Overcast skies and long stretches of shipping yards, British artist Darren Reid brings England to life in realistic paintings that many have likened to stepping into a photo. Born in the Midlands, an area in central England where most of his landscape inspiration comes from, Reid, 46, has no formal art training, having picked up a paintbrush for the first time just five years ago.
"My dog got ill and I was given the choice of either putting him to sleep or injecting him with insulin," Reid tells Creators. "I embarked on these insulin injections, which was every six hours for the rest of her life. I really just wanted a hobby."
Admiring the work of painters Holbein, Caravaggio, and Hopper—all major contributors to realism in their own rights—Reid picked up a brush to try to emulate the painstaking detail of painting the real world with both accuracy and hints of his own personal interpretation.
"The thing that has always struck me with realist paintings is that there is always something very immediate about them," he says. "You go to a gallery and you don't need any learning to appreciate one. There's an immediate response. I think, possibly, my subject matter is because I haven't had an [art] education, so a starting point for every painting I make is, 'would I hang it on my wall'?"
While some have described his work as photorealism, Reid never reproduces a single photograph, something that's commonly done by using a technique of projections and airbrushing. Instead, Reid draws a scene by hand, working on panel or canvas, only using photographs to inform his work.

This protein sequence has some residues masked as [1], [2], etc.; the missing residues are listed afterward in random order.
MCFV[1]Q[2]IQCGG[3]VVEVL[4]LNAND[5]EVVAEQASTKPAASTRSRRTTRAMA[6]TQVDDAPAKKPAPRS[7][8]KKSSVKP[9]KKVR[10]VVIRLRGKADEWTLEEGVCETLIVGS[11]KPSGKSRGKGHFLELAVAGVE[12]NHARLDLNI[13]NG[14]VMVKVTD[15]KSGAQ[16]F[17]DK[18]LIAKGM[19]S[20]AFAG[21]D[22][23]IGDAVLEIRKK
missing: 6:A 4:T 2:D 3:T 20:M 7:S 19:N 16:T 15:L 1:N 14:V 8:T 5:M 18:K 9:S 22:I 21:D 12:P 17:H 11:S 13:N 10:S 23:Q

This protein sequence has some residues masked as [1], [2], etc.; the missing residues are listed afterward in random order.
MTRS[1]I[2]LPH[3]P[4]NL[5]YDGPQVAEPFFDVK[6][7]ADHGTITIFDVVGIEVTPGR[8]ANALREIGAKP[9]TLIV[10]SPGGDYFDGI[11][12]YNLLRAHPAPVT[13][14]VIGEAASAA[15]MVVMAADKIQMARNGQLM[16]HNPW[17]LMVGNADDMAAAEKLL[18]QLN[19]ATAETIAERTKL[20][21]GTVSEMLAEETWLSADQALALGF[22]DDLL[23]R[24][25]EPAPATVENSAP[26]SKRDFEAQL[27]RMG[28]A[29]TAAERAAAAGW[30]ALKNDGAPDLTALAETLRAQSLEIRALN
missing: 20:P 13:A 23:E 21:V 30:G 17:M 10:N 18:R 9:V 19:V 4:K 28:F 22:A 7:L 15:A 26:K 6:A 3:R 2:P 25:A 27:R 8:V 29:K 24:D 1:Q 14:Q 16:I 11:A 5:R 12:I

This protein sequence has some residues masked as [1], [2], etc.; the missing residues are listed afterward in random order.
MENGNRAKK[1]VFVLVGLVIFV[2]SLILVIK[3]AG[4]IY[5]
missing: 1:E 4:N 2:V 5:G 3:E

"The idea of the painting comes first," says Reid. "If I come across a scene, or if I have a specific idea in mind, I'll go to a place. If it's somewhere I don't know I'll stay there for a few days and photograph it at different times and get a feel for the place and what it means to me."
Painting part-time, it can take Reid up to two weeks before he gets out his paintbrush, putting mood and narrative into his pieces through things like their color palettes and the endless amount of detail that would go unnoticed with a camera.
"I think painting and photography are just completely different mediums," explains Reid. "Photography you can do all sorts of things with the mood and light and some of that's captured in a fraction of a second. But painting, for me, is more considered because it's such a long process and I'll often move perspectives."
In 2014, Reid was shortlisted for the John Ruskin Prize—a contemporary art award in the UK. Since then, the new artist has exploded onto the scene, touring with the V&A's 2014 Recording Britain exhibition and with his work now being shown at London's hyperrealist gallery Plus One. He's learning every day with no plans to stop.
"I learn something with every painting and take it on to the next one," Reid says. "The compositions are becoming more complex and I think I am getting more mood and narrative into the work. I paint what I know and the things that I love. That's the enjoyment."